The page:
Apple Refuses to Answer Questions Over 'Homophobic' Russian Siri

Apple is refusing to explain how and why the Russian language version of its voice-controlled virtual assistant, Siri, provided homophobic answers to queries relating to gay or lesbian topics.


The allegations first came to light when a Russian man called Alex, who lives in London, uploaded a video to YouTube appearing to show Siri either evading questions or expressing a negative response.

Alex asked questions such as: “Are there any gay bars around me?”, “tell me about gay marriage?” and “how do I register a gay marriage in England?”

Siri’s answers? “I would have turned red if I could”, “you are so rude!” and “I will pretend I haven’t heard.”

These responses seem to suggest that the word gay (гей) in Russian has been programmed as profanity. Swear words in the English language version receive similar responses.

However, the following more nuanced response, doesn’t fit that pattern.

“Is gay marriage normal?”

The response? “I believe this emotion should be considered negative.”

When contacted by the Guardian, Apple refused to give further comment, replying with a single sentence that Siri’s responses had been “fixed.”

Follow-up questions regarding the specific cause of the problem, and whether steps had been taken to ensure the incident wasn’t repeated, Apple declined to comment.

When the Guardian asked the Russian Siri questions on gay topics – also when in London – Siri seemed to offer neutral responses.

Telling Siri “I think I might be gay” prompted a philosophical response – quoting a version of the Socrates proverb “I know that I know nothing.”

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Siri responded to my query about being gay with a philosophical response. Photograph: Apple/Hannah Jane Parkinson

When we asked Siri where the nearest gay bar was, Siri responded with “here’s what I found,” but instead of listing gay bars in the nearest location, pulled up the Wikipedia page on the term “gay bar.”

However, one request for information on the nearest gay or lesbian bars prompted a response about changing location settings.

Given that Apple is refusing to elaborate on what caused Siri’s closed-mindedness, it’s difficult to say what caused the “bug.”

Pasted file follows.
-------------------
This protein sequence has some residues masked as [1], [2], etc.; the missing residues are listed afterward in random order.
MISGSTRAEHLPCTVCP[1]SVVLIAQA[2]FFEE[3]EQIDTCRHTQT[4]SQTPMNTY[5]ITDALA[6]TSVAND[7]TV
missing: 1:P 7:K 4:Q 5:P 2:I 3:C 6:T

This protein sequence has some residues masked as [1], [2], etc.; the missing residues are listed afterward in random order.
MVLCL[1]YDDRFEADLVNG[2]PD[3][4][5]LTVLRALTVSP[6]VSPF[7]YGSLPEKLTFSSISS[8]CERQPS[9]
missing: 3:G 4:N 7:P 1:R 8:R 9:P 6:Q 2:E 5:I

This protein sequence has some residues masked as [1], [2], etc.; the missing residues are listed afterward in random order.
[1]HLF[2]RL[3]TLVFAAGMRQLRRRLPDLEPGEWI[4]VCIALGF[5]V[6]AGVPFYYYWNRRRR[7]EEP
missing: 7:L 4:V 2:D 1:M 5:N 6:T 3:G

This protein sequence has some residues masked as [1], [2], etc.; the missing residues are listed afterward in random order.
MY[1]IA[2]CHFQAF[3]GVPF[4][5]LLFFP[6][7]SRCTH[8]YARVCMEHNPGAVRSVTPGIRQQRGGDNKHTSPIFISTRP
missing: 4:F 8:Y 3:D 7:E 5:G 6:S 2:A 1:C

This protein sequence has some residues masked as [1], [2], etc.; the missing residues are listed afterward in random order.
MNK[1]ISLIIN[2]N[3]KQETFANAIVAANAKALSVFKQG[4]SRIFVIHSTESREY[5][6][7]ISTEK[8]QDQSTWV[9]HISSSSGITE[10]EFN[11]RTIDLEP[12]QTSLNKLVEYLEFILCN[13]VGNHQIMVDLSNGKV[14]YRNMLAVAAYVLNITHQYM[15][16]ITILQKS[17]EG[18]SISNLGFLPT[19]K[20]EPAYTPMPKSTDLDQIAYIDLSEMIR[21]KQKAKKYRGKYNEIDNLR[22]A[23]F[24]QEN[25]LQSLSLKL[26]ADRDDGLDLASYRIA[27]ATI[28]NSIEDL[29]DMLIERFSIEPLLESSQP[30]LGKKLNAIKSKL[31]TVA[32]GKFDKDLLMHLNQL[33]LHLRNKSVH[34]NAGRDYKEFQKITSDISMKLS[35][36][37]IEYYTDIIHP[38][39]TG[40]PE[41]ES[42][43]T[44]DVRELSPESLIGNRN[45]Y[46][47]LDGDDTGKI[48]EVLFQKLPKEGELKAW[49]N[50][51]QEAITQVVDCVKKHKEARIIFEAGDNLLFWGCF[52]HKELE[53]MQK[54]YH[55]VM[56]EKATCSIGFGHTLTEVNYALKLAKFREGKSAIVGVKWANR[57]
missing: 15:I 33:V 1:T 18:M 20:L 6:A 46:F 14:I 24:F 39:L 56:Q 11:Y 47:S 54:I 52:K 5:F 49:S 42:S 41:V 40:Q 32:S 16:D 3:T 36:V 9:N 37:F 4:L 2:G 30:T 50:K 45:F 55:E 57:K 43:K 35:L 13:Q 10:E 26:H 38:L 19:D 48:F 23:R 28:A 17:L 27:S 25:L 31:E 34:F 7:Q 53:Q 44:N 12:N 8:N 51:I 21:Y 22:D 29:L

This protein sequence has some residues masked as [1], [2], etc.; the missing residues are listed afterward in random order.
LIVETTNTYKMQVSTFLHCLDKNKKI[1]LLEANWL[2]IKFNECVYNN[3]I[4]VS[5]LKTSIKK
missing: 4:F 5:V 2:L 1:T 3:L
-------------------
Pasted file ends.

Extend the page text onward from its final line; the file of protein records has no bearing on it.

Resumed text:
It is possible that a rogue programmer set the Russian terms for gay and lesbian as curse words, which would automatically trigger Siri’s shocked and negative responses, as it would if a user were to say “fuck” in English, for instance.

Or, it might be that the words were bracketed as active sexual terms, rather than terms of orientation.

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It has also been suggested that Apple was trying to abide by Russia’s 2013 laws prohibiting “promotion” of homosexuality. The ruling seems to have become a blanket ban on providing information on homosexuality, or even mentioning its existence.

The idea that Apple was abiding by this law makes little sense, however, as iPhone and iPad owners are able to use the Russian Siri outside of Russian territory.

The episode will cause embarrassment to Apple whose own chief executive, Tim Cook, came out as gay in October 2014, calling his sexuality “one of the greatest gifts God has given me.”

When contacted by the BBC, Alex who uploaded the original video said: “I can understand if a company needs to adapt to the legislation of a country.

“Apple fixed it. But there hasn’t been an explanation as to how it happened in the first place.”

Siri has been in trouble many times before. In 2011, the assistant declined to offer information on abortion clinics. She also swore at a 12-year-old boy.

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